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Cocktail server sues Wynn for disability discrimination

Updated June 13, 2024 - 11:29 am

A cocktail server at Wynn Las Vegas has filed a lawsuit against the hotel-casino claiming she was discriminated against on the basis of disability.

Jennifer Bandiero alleged Wynn violated Title I and V of the Americans with Disabilities Act and Nevada law on disability discrimination in the lawsuit filed in December in the U.S. District Court of Nevada. Bandiero also alleged she faced retaliation for taking a medical leave of absence, was forced to take disciplinary attendance points for days she could not work, and was not allowed to park in the employee section of the parking garage.

Attorneys for Bandiero did not return calls seeking comment on the lawsuit.

Wynn Resorts denied Bandiero’s allegations in an emailed statement to the Las Vegas Review-Journal.

“Wynn complies with accommodation requests from employees in accordance with the law and has done so with Ms. Bandiero,” the resort said.

Bandiero started working for Wynn in 2008 and since that time was diagnosed with several chronic illnesses including systemic lupus erythematosus that affect her muscles and joints during flare-ups, according to the lawsuit.

Around the end of 2020, Bandiero alleged in the lawsuit, she was not allowed to take any breaks, including bathroom and lunch breaks.

“Ms. Bandiero was working at times for 10 hours straight without hydration or food of any sort, and without a bathroom break,” the complaint alleged.

The complaint also alleged Bandiero was forced to take on extra duties that belonged to food runners not cocktail servers. Stress from these events, Bandiero said, accelerated muscle and joint pain, affected her ability to do her job, and caused her to visit the emergency room regularly.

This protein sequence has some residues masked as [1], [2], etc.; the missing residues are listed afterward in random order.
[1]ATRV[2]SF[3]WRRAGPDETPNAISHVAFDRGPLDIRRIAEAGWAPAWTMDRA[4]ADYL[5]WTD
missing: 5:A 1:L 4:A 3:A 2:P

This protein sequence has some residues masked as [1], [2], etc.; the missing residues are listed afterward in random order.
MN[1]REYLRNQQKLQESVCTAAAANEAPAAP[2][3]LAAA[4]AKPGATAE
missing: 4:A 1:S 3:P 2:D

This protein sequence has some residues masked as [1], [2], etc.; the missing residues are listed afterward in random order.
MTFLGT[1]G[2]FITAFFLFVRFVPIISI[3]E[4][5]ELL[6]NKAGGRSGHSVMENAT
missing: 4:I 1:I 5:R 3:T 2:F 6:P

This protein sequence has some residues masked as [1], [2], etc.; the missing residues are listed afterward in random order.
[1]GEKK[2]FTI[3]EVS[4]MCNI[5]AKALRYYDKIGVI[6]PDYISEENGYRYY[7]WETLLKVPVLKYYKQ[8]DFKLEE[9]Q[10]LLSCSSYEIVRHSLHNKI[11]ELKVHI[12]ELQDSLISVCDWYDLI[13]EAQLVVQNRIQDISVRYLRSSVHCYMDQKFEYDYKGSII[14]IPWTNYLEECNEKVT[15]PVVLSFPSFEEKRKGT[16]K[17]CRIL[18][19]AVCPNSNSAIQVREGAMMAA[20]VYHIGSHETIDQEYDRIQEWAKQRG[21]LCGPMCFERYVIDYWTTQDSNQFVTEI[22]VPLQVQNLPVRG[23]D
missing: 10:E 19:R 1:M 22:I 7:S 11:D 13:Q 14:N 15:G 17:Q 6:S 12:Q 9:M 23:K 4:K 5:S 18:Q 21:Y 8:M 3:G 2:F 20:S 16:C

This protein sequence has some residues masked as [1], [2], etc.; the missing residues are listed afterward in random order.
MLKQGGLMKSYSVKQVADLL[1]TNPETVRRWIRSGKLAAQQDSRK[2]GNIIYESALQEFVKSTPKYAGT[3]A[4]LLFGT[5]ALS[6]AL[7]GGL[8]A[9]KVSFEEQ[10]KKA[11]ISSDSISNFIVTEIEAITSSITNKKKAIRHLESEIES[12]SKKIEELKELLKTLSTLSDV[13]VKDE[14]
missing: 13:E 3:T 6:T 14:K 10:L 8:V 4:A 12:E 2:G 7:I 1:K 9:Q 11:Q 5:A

According to the lawsuit, Bandiero took a leave of absence from her position in June 2021. In 2022, Bandiero asked to extend her leave of absence twice, both with her doctor’s official recommendation and those extensions were granted.

In the lawsuit, Bandiero detailed filling out a form listing the accommodations she would need upon returning to work. Then, Wynn sent her an “Acknowledgement of Accommodation,” which said that Wynn had the power to review, change, and deny disability accommodations. Bandiero did not sign the document.

According to the lawsuit, Wynn granted her accommodations for a two-month period, then reversed their position and said that her paperwork was incomplete. But Bandiero said that a Wynn employee informed her to only fill out parts of the paperwork that were relevant to her, not the entire form.

The lawsuit said that Bandiero returned to work in April 2023 and asked whether her two-month accommodation period would begin on her start date in April instead of her previous starting date.

Bandiero said that she received no response from her supervisors. Bandiero alleged that she was then forced to take disciplinary attendance points on days she could not work because she had no clarification from Wynn on when her ADA accommodation period began on her start date in April or an earlier date.

Attorneys for both parties met on May 13, but a settlement in the lawsuit hasn’t been reached.

Contact Annie Vong at avong@reviewjournal.com.

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